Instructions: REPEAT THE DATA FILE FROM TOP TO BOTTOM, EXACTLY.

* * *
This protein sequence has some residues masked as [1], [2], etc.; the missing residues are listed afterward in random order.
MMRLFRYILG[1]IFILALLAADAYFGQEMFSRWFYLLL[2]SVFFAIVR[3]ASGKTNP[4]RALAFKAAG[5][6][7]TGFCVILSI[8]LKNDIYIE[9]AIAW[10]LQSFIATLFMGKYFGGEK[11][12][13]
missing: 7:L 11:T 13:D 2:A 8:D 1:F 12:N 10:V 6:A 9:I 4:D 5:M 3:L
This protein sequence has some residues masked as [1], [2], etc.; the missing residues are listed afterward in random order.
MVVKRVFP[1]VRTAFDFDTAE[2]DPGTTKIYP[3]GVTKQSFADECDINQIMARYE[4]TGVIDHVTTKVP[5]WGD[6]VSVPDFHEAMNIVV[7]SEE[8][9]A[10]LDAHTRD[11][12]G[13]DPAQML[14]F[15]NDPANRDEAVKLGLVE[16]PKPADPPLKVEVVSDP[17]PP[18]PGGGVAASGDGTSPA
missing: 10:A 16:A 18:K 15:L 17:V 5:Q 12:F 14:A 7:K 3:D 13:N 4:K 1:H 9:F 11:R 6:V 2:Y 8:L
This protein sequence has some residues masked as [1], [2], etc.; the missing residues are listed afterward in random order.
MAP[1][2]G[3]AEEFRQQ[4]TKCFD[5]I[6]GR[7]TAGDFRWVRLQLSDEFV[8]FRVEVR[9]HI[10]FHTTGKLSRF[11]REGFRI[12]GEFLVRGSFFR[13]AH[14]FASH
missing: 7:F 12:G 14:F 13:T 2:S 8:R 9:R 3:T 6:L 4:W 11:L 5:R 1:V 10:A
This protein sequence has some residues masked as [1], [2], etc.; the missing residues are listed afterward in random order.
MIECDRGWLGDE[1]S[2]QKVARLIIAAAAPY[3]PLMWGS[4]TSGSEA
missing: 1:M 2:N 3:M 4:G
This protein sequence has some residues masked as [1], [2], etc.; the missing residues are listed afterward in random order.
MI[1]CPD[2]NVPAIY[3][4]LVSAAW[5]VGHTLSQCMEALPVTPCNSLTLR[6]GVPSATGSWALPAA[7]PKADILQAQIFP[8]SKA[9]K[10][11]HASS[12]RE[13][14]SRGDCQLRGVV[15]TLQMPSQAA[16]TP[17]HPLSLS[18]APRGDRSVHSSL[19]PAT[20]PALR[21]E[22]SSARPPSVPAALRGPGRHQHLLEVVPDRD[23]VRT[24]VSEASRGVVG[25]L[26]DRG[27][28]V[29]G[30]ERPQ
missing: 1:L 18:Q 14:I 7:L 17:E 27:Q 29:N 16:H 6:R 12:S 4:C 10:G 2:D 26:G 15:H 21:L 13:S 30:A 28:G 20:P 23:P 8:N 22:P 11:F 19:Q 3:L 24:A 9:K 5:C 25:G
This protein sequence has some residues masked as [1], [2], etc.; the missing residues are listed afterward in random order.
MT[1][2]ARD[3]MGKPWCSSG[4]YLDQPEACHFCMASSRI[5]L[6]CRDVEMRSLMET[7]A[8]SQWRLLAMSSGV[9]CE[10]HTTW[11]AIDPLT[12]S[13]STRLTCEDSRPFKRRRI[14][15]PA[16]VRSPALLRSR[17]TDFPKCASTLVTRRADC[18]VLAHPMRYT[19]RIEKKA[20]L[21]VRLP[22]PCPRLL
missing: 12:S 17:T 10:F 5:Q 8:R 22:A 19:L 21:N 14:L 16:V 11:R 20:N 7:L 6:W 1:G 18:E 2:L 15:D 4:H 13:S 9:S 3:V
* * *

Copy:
This protein sequence has some residues masked as [1], [2], etc.; the missing residues are listed afterward in random order.
MMRLFRYILG[1]IFILALLAADAYFGQEMFSRWFYLLL[2]SVFFAIVR[3]ASGKTNP[4]RALAFKAAG[5][6][7]TGFCVILSI[8]LKNDIYIE[9]AIAW[10]LQSFIATLFMGKYFGGEK[11][12][13]
missing: 7:L 11:T 13:D 2:A 8:D 1:F 12:N 10:V 6:A 9:I 4:D 5:M 3:L
This protein sequence has some residues masked as [1], [2], etc.; the missing residues are listed afterward in random order.
MVVKRVFP[1]VRTAFDFDTAE[2]DPGTTKIYP[3]GVTKQSFADECDINQIMARYE[4]TGVIDHVTTKVP[5]WGD[6]VSVPDFHEAMNIVV[7]SEE[8][9]A[10]LDAHTRD[11][12]G[13]DPAQML[14]F[15]NDPANRDEAVKLGLVE[16]PKPADPPLKVEVVSDP[17]PP[18]PGGGVAASGDGTSPA
missing: 10:A 16:A 18:K 15:L 17:V 5:Q 12:F 14:A 7:K 3:D 13:N 4:K 1:H 9:F 11:R 6:V 2:Y 8:L
This protein sequence has some residues masked as [1], [2], etc.; the missing residues are listed afterward in random order.
MAP[1][2]G[3]AEEFRQQ[4]TKCFD[5]I[6]GR[7]TAGDFRWVRLQLSDEFV[8]FRVEVR[9]HI[10]FHTTGKLSRF[11]REGFRI[12]GEFLVRGSFFR[13]AH[14]FASH
missing: 7:F 12:G 14:F 13:T 2:S 8:R 9:R 3:T 6:L 4:W 11:L 5:R 1:V 10:A
This protein sequence has some residues masked as [1], [2], etc.; the missing residues are listed afterward in random order.
MIECDRGWLGDE[1]S[2]QKVARLIIAAAAPY[3]PLMWGS[4]TSGSEA
missing: 1:M 2:N 3:M 4:G
This protein sequence has some residues masked as [1], [2], etc.; the missing residues are listed afterward in random order.
MI[1]CPD[2]NVPAIY[3][4]LVSAAW[5]VGHTLSQCMEALPVTPCNSLTLR[6]GVPSATGSWALPAA[7]PKADILQAQIFP[8]SKA[9]K[10][11]HASS[12]RE[13][14]SRGDCQLRGVV[15]TLQMPSQAA[16]TP[17]HPLSLS[18]APRGDRSVHSSL[19]PAT[20]PALR[21]E[22]SSARPPSVPAALRGPGRHQHLLEVVPDRD[23]VRT[24]VSEASRGVVG[25]L[26]DRG[27][28]V[29]G[30]ERPQ
missing: 1:L 18:Q 14:I 7:L 17:E 27:Q 29:N 16:H 6:R 12:S 4:C 10:G 2:D 26:G 15:H 21:L 13:S 30:A 28:G 20:P 23:P 8:N 22:P 11:F 19:Q 3:L 24:A 9:K 5:C 25:G
This protein sequence has some residues masked as [1], [2], etc.; the missing residues are listed afterward in random order.
MT[1][2]ARD[3]MGKPWCSSG[4]YLDQPEACHFCMASSRI[5]L[6]CRDVEMRSLMET[7]A[8]SQWRLLAMSSGV[9]CE[10]HTTW[11]AIDPLT[12]S[13]STRLTCEDSRPFKRRRI[14][15]PA[16]VRSPALLRSR[17]TDFPKCASTLVTRRADC[18]VLAHPMRYT[19]RIEKKA[20]L[21]VRLP[22]PCPRLL
missing: 12:S 17:T 10:F 5:Q 8:R 22:A 19:L 21:N 14:L 16:V 11:R 20:N 7:L 6:W 1:G 18:E 2:L 15:D 4:H 13:S 9:S 3:V